In our first post on moral conversion, we discovered that happiness is the good which all men seek, but happiness that comes from pleasure or even success, is not enough to sustain us. In order to reach higher levels of happiness, we must look beyond ourselves. Although on the surface this looking beyond may not appear to be related to the topic of moral conversion, the two concepts are essentially one in the same.
The 20th century Jesuit, Bernard Lonergan, wrote extensively on conversion. He distinguished three complementary forms of conversion – spiritual, moral, and intellectual. Spiritual conversion is the process of an ever deepening entrance into the realm of transcendence, in which God is known and loved, moral conversion is a process of withdrawal from self-enclosure to self-transcendence and self-communication (i.e., looking beyond yourself), and intellectual conversion is an effort to reach Truth in one’s intellectual positions. Although our primary focus in this series is moral conversion, it’s virtually impossible to look at one form of conversion in isolation from the other two.
As an example of this inter-relatedness, St. Ignatius of Loyola, the founder of the Society of Jesus, lays down a path for moral conversion in his work, the Spiritual Exercises. From this work comes Ignatian spirituality, a path to moral conversion through spiritual conversion.
Overcoming temptation and living a life of virtue is no simple task. As the CCC tells us, “It is not easy for man, wounded by sin, to maintain moral balance. God offers us the grace necessary to persevere in the pursuit of the virtues.” Thus, spiritual conversion frequently precedes moral conversion because the closer we are to God (spiritual conversion) the more we will want to please Him in our thoughts, words, and actions (moral conversion).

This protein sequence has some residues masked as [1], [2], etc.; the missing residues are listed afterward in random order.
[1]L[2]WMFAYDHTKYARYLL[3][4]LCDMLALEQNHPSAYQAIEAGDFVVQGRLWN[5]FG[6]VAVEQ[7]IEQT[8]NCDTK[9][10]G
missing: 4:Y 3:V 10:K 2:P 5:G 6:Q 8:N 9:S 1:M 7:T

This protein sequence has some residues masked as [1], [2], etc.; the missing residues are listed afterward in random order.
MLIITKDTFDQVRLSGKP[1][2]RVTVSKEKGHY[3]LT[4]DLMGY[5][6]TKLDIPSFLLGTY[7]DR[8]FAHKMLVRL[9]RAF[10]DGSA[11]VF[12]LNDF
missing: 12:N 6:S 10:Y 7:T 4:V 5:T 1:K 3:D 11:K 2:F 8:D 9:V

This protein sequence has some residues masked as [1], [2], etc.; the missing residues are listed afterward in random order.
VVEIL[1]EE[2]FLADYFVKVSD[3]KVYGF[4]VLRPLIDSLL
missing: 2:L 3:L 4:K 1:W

St. Ignatius recognizes that if we truly make knowing and loving God our ultimate goal, then we will direct everything else – health, riches, honors, and a long life — to the end for which we were created – eternal life with the Lord of unconditional love.
For St. Ignatius, then the first step in moving from spiritual to moral conversion is to subordinate all worldly pursuits – the pursuit of health, wealth, honors, and a long life to prayer and discipleship for the Lord. This will enable us to continuously ask the question “Is this particular pursuit interfering with my desire to know and love God?” If so, then I have to find a way of ceasing (or modifying) it so that it won’t interfere with my spiritual progress or the progress of others whose lives I touch. Take a moment and think of anything in your life that is holding you back from God. This “stripping away” is the first step to moral conversion, but it is something we must do often. Be patient with yourself and others. The journey to moral mastery is not a short sprint but rather a marathon with many obstacles.
In the next post, we will look at the inner struggle between what St. Paul calls the “old self or man” and the “new self”.